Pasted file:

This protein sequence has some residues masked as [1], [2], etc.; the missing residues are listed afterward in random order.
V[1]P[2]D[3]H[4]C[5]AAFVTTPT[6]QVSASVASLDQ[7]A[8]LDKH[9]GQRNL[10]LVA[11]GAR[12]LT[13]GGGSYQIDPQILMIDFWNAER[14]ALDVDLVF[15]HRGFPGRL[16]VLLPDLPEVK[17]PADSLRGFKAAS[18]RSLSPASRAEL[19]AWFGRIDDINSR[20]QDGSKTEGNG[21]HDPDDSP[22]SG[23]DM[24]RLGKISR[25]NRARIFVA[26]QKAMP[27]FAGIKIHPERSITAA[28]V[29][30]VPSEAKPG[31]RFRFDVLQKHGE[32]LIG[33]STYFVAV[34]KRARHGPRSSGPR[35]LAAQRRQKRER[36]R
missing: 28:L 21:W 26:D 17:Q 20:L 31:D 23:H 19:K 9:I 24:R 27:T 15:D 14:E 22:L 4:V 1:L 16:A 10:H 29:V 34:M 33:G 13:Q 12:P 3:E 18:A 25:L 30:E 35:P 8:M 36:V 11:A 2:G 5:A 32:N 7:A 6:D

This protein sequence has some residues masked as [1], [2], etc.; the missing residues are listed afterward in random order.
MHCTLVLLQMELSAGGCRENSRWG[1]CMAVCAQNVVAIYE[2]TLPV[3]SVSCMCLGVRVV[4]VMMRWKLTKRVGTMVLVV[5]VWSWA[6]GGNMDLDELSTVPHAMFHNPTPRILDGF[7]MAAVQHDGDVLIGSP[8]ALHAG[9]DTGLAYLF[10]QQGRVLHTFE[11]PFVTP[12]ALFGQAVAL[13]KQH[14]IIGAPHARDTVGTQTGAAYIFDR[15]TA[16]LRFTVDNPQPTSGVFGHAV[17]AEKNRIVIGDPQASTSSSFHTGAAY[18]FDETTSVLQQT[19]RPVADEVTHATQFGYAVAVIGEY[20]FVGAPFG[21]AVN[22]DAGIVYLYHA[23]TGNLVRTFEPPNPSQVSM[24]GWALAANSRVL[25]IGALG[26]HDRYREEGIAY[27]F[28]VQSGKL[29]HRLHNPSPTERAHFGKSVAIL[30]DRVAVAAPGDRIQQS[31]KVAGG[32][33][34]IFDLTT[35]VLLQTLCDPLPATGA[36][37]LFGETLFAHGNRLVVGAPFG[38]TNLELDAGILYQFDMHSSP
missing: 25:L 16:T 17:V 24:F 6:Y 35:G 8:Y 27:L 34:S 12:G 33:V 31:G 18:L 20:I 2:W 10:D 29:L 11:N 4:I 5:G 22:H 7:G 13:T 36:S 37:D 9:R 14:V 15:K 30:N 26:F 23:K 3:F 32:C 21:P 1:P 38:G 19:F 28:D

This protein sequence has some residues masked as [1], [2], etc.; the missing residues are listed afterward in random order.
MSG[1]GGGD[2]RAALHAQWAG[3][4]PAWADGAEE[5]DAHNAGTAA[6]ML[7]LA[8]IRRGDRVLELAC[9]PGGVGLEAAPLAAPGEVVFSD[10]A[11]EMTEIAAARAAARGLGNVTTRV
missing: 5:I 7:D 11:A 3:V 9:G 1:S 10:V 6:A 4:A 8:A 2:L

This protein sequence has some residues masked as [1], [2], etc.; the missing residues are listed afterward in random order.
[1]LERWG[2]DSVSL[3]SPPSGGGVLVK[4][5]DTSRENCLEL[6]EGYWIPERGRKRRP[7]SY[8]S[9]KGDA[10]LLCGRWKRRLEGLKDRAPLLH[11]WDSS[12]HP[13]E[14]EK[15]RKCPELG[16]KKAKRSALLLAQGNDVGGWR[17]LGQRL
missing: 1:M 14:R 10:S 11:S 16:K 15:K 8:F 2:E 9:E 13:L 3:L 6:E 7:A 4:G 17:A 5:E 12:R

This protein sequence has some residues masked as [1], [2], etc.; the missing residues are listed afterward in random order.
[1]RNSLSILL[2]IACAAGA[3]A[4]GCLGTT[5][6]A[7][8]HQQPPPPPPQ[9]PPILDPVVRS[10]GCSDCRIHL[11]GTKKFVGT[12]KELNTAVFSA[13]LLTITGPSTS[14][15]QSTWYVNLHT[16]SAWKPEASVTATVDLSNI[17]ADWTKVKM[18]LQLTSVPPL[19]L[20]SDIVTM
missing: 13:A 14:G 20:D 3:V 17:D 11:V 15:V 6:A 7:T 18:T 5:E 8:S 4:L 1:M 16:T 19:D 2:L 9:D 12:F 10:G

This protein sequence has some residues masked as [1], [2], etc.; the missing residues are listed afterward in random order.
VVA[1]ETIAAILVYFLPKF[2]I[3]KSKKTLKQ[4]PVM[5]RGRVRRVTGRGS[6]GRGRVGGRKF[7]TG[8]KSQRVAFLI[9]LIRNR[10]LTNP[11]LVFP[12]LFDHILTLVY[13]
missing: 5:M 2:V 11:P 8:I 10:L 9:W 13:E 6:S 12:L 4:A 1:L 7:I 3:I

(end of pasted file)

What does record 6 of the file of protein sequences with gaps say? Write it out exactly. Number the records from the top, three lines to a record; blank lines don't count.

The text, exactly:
This protein sequence has some residues masked as [1], [2], etc.; the missing residues are listed afterward in random order.
VVA[1]ETIAAILVYFLPKF[2]I[3]KSKKTLKQ[4]PVM[5]RGRVRRVTGRGS[6]GRGRVGGRKF[7]TG[8]KSQRVAFLI[9]LIRNR[10]LTNP[11]LVFP[12]LFDHILTLVY[13]
missing: 5:M 2:V 11:P 8:I 10:L 9:W 13:E 6:S 12:L 4:A 1:L 7:I 3:I